Selective improvements in working memory and long-term memory in older adults have been reported via the use of dissociable spatiospectral entrainment of brain rhythm with repetitive neuromodulation. Improvements sustained for
1 month or more following the intervention. These are the findings of an analysis published in Nature Neuroscience.
Recognizing that the development of technologies to protect or enhance memory among older individuals is an enduring goal of translational medicine, researchers sought to describe repetitive (ie, 4-day) transcranial alternating current stimulation (tACS) protocols for the selective, sustainable enhancement of auditory-verbal working memory and long-term memory in older adults aged between 65 and 88 years.
The researchers conducted a randomized double-blind study that comprised 2 sham-controlled experiments to target memory function in older adults, along with an additional experiment to test the replicability of the main findings.
In experiment 1, a total of 60 participants were randomized into 3 groups: (1) sham; (2) dorsolateral prefrontal cortex (DLPFC) gamma; and (3) inferior parietal lobule (IPL) theta. A repetitive neuromodulation protocol was used in which all of the participants received 8 x 1 tACS, according to their assigned group, for 20 minutes each day on 4 consecutive days. Gamma frequency of 8 x 1 tACS was administered at 60 Hz and theta frequency of 8 x 1 tACS was administered at 4 Hz.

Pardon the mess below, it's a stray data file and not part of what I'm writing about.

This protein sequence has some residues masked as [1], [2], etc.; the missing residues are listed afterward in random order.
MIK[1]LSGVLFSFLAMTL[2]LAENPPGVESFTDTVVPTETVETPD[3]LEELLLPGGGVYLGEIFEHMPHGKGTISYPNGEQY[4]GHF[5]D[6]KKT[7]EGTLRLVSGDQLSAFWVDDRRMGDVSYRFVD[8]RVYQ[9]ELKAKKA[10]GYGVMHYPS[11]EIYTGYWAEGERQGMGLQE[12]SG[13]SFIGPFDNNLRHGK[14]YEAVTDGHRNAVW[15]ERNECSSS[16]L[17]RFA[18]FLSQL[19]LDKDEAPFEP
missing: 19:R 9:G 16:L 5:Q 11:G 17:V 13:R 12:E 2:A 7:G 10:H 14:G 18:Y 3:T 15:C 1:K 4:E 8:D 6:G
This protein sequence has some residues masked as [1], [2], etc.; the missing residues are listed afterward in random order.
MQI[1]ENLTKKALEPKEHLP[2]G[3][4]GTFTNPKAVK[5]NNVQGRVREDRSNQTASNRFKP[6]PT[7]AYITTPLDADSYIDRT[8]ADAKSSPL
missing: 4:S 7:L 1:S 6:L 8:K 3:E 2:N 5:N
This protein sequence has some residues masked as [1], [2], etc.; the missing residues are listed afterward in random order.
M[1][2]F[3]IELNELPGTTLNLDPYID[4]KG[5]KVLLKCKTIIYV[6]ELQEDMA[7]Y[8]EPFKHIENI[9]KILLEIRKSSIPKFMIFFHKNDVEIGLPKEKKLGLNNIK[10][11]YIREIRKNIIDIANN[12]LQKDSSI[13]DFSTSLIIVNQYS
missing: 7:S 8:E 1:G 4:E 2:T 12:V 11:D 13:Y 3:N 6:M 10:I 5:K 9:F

On each day of the test, the participants performed 5 runs of the free recall task. In each of the runs, they encoded a list of 20 words and were asked to immediately recall the words at the conclusion of the presentation of the list. Neuromodulation was carried out throughout the duration of encoding and recall of all 5 lists, in order to enhance functional specificity, with this procedure lasting about 20 minutes. Memory performance was examined across the 5 runs as a function of the serial position of the presented words, thus allowing for the isolation of changes in long-term memory and working memory separately.